RICKY Lightfoot is a young West Cumbrian who has the world of fell running at his feet. Literally.

This 23-year-old represents England in mountain running.

Last year he also won the prestigious Lakeland Classics Trophy after winning three massive races.

These included the Wasdale and the Ennerdale horseshoes, said by fell racers to be absolute killers.

Lightfoot by name and Lightfoot by nature might seem to be the case with Ricky.

Here would seem to be a fell runner born and bred - even to having the right sort of name for it.

But this likeable lad from Maryport will tell you this is anything but the case.

There have been occasions when he has found himself dragging his feet as if wearing lead-soled deep sea diver's boots.

A case in point was at last year's Grasmere Sports.

In the senior guides race up Butter Crag, he admits to “blowing up”.

“I was running in second place just behind Rob Jebb,” he says. “He's a Yorkshire runner who has won the event five times. He's a strong climber and I was right behind him.

“But then I hit the wall. It was horrendous, I couldn't breathe, I was fighting for oxygen. My lungs were wheezing. My eyeballs were popping out of my head. My leg muscles were screaming in protest.

“I've never known such pain.”

To his credit Ricky grimly hung on. He still finished in fifth place out of 90 runners.

He says it is all part of the learning curve in a fiercely competitive sport.

He only began fell running at the age of 13 when he was encouraged by Brian Taylor, sports coach at Netherhall School Specialist Sports College - a coach who is highly regarded in the Lightfoot family.

Running certainly doesn't run in his family though he says his parents - father Robert, a senior charge hand at James Walkers in Cockermouth, and mother Kathleen - give him tremendous encouragement.

He lives in the family home on Gavel Street in Grasslot, a strongly supportive base for both his running and his employment.

He works as a fireman on Red Watch at Workington Fire Station.

“Being in the fire service is a great job”, he says. “They are very supportive and if you represent England they give you the time off and plenty of support.”

He finds living in Grasslot helps and he is very appreciative of the backing he gets in West Cumbria.

Grasslot Welfare Club, for example, has an international fund for anyone who represents England - like for travel or to help buy a new pair of racing shoes.

He went to school at Grasslot Infants, then to Ewanrigg Junior School and finally to Netherhall School in 1996.

It was when he started running at the age of 13 that he found his focus.

He joined Ellenborough AC, another source of encouragement, which includes other fell runners.

“Maryport is ideal for my training,” he says. “To go on the fells I head for Whinlatter or Latrigg, above Keswick.”

Locally too he runs on the seaside promenade from Maryport Golf Club to Maryport Aquariam.

He also runs through Flimby woods to Broughton Moor, then to Dearham and back home.

In addition he has local running partners in training like Laura Park who is another rising star in the world of fell running - and road and track running too.

So serious is Ricky about his chosen sport that he even funds himself on trips abroad to run in elite races other than those where he represents England.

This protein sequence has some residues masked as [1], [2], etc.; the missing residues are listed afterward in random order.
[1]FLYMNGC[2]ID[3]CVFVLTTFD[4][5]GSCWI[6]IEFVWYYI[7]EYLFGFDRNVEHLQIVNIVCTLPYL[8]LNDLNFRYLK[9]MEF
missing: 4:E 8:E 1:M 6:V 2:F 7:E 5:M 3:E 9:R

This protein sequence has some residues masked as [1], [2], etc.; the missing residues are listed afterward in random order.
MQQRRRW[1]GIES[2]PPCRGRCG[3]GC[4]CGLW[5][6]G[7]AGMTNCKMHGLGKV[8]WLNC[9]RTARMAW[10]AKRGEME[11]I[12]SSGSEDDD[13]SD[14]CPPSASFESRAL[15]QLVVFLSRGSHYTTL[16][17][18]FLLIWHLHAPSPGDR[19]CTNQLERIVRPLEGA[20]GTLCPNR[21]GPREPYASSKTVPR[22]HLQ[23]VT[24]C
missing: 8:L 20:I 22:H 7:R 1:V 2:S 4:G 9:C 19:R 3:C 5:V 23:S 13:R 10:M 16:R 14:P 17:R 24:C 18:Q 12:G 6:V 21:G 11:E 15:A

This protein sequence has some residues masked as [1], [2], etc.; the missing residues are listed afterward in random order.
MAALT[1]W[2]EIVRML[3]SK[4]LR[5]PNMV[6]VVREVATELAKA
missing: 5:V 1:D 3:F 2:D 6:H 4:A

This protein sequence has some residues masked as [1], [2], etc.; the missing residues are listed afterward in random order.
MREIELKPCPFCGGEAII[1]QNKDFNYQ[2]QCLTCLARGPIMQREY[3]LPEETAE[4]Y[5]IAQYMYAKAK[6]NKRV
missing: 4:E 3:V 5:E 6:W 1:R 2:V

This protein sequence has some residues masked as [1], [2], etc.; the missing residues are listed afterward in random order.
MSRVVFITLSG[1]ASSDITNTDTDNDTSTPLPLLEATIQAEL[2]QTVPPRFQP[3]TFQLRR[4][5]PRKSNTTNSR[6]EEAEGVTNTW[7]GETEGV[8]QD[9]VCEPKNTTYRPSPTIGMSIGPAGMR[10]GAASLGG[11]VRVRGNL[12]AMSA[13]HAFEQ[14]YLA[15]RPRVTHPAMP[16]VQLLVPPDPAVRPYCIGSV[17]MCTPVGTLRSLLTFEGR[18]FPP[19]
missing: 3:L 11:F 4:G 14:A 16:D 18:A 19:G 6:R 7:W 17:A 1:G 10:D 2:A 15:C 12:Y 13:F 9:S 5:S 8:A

In June he ran in such an event, a Sky Race which went to 8,000ft in the Alps. He is delighted he did not get altitude sickness,

He finished sixth among the top athletes, boding well for the future.

His first venture fell running outside Cumbria was up Rivington Pike near Bolton.

His friend - Chris Hindmoor a carpet fitter for Eddie Shimmings the carpet retailers - had just passed his test and had never driven on the M6 before.

“We went in his little black car," he says. “What an adventure.

“When we arrived we'd never seen so many bronzed athletes warming up.

“They were in track suits and fancy running shoes doing elaborate stretching exercises. ‘I'm going to get thrashed here’ I told Hiney who didn't run.

“But I notched fourth place. It was the last counter for the English fell running team.

“Two days later I had a call to say I have made the national team.”

It was in the Wasdale Horseshoe last year that Ricky had his biggest battle in a race.

“Conditions were wet and really misty, and visibility was low," he says, remembering the pain. “Two of us got away at the start and after nearly four hours were still there in the lead.

“Peter Vale from Mercia Fell Runners was the other runner. He's famous for his navigating ability.

“Just before we got to Great Gable someone was meant to meet me with a banana and a drink, but they never made it.

“I was absolutely gutted,

“All I had was a Mars Bar in my bag and without water it was like eating toffee. It was awful.

“We got down to Sty Head Tarn and I was struggling with my blood sugar level low.

“Pete started to run away at that point, and I thought ‘That's it. You're finished’.

“But I hung on and managed to get near him Scafell.

“Down to Wasdale Head it was nip and tuck all the way, first him, then me, then him.

“On the run-in there we were, still neck and neck, neither of us giving an inch.

“I managed to pip him to the post by three seconds and collapsed on the grass, absolutely exhausted."

He reflects on his ordeal, clearly looking forward to more such encounters with his rivals.

“No pain no gain,” he says in a serious tone of voice.

A true champion in the making.